The name of the place, Aspropyrgos, or “White Tower,” conjures images of something noble, pure, and pretty. Indeed, a tall white clock tower stands watch over the Greek industrial community 20 kilometers northwest of Athens.
But certain other images to be found in the city—images engraved on the hearts and minds of a small group of animal rescuers volunteering there—are not at all noble or pure, and they’re certainly not pretty.
One of the group’s members, Gianna [surname withheld by request], told Animal Policy Examiner that hundreds of abandoned dogs struggle and often fail to survive dangerous conditions, diseases, and even deliberate poisonings by locals who want them gone.
Some of them get fatally trapped in tar pits left over from an abandoned factory, Gianna reported. Many are afflicted by a painful and disfiguring disease called “canine transmissible venereal tumor.” The dogs’ countless other ailments include mange, ehrlichia, distemper, and leishmaniasis.
Hundreds of puppies are born every year to ill, starving parents. Many of those puppies as well as adults perish. They die hungry, thirsty, untreated and unwanted.
Volunteers donate their time and go into debt
Gianna said that she and up to 30 other members of a group named “The Ghosts of Aspropyrgos”—referring to the wraith-like appearance of many of the dogs—have devoted thousands of hours of their time and donated 6,000 euros [about $7,200] to care for, protect, spay/neuter, and re-home as many of the area’s dogs as they can.
They are in debt for another 5,500 euros [about $6,700], she said. A few veterinarians have pitched in to assist the group with low-cost services.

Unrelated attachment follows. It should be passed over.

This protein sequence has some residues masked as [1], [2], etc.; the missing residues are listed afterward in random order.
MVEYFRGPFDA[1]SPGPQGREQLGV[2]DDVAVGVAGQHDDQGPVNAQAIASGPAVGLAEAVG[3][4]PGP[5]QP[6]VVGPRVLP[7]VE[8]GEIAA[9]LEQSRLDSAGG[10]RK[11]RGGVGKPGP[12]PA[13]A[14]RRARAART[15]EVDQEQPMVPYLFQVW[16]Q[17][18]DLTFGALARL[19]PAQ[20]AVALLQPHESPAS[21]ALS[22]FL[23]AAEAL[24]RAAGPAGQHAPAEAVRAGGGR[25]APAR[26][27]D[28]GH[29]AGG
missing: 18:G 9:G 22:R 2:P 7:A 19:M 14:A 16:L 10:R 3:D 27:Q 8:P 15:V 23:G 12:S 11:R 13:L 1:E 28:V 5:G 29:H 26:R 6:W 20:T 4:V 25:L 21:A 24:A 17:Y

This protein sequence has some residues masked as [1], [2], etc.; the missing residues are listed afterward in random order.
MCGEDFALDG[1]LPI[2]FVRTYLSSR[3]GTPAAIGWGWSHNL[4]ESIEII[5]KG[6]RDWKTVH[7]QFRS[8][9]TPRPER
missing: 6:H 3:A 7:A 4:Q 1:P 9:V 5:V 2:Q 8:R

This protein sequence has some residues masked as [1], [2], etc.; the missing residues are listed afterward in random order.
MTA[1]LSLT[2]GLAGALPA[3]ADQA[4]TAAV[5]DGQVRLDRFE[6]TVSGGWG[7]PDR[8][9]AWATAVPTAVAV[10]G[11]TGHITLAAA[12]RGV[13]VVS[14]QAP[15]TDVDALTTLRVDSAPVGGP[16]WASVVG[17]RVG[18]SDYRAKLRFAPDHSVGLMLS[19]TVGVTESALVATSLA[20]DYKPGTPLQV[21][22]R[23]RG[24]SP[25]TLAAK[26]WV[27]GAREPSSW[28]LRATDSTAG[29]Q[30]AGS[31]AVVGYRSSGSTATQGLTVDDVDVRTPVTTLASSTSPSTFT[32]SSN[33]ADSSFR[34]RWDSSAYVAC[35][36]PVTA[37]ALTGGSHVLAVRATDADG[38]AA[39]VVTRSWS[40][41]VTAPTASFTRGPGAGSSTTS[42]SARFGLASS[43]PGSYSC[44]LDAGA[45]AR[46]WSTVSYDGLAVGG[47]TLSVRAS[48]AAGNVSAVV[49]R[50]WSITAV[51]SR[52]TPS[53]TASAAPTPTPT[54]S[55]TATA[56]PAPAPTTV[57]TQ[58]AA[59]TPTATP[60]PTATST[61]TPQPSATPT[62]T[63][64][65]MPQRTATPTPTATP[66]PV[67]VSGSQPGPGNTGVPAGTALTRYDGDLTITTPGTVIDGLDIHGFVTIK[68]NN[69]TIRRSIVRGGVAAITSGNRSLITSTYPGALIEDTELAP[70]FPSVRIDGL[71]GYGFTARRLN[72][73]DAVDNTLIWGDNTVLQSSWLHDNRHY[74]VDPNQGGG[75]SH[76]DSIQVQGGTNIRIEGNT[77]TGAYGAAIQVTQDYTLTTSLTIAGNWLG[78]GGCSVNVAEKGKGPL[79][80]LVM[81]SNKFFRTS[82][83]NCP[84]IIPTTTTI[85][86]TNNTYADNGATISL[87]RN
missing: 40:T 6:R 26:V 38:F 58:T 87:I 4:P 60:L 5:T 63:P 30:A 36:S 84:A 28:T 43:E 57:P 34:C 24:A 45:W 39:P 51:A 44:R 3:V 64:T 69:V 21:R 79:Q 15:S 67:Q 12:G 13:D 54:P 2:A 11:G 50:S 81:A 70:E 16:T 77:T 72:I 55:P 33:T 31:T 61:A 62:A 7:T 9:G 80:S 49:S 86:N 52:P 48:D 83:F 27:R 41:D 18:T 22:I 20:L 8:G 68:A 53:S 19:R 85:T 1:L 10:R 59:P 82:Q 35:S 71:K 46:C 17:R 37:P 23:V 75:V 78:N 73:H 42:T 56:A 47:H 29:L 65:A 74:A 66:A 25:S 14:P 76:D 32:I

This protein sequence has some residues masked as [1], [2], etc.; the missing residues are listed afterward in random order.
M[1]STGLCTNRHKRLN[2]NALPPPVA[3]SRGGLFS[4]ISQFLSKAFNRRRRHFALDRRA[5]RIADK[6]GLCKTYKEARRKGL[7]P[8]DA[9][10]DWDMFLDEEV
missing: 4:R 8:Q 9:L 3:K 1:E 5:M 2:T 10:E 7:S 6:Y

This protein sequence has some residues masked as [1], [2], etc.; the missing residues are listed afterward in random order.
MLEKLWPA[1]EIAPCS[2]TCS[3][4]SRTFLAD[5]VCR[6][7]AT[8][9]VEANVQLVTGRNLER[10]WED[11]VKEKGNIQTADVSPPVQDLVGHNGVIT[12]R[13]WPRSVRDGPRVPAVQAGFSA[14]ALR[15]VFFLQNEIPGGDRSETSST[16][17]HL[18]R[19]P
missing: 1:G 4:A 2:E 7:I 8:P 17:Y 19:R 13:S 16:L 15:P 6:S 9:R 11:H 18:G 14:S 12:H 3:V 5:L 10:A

Group pleads with authorities for help
Under a new law passed by the Greek Parliament in February, municipalities are required to create shelters where homeless animals will be held temporarily while they are vaccinated, spayed or neutered, microchipped, and treated for illnesses before they are released back out on the streets.
The Aspropyrgos group members have asked local municipal authorities to care for the dogs as is required under the new welfare law.
“We have met with Vice Mayor Stylianos Almpantis twice,” said Gianna. “The first time he said that he had no idea about this animal welfare act. The second time he said that he would try to find some funding for the strays, so that they could stay in an animal hotel in the area—about four euros per day [$4.80] for every animal. Also that he would provide a car and a driver for us to use in order to collect sick, injured animals, or animals to be spayed/neutered. But nothing has happened.”
Tomorrow the group plans to meet with Vice Mayor Almpantis again, said Gianna. Manthos Armpelias will join them as a representative of the Panhellenic Coordination Committee of Animal Welfare Associations and the Animal Welfare and Environmental Federation. Representatives from other local animal welfare groups and a reporter from Proto Thema newspaper will also attend.
“The problem with this new law is that it allows the municipalities two years to get prepared,” said Gianna. “The dogs need help now.”
Please note: Animal Policy Examiner will ask Aspropyrgos Mayor Nikolaos Meletiou and Vice Mayor Almpantis to comment at their earliest convenience for a follow-up article presenting their points of view.
Please visit this page again soon for more articles on "The Ghosts of Aspropyrgos.”
Donations to The Ghosts of Aspropyrgos rescue group may be made through its ChipIn.
Readers wishing to courteously express opinions may contact Aspropyrgos municipal authorities as follows:
Mayor Nikolaos Meletiou, Email: email@example.com
Vice Mayor Stylianos Almpantis, Tel. 213 2006408 or 213 2006407, Email: firstname.lastname@example.org
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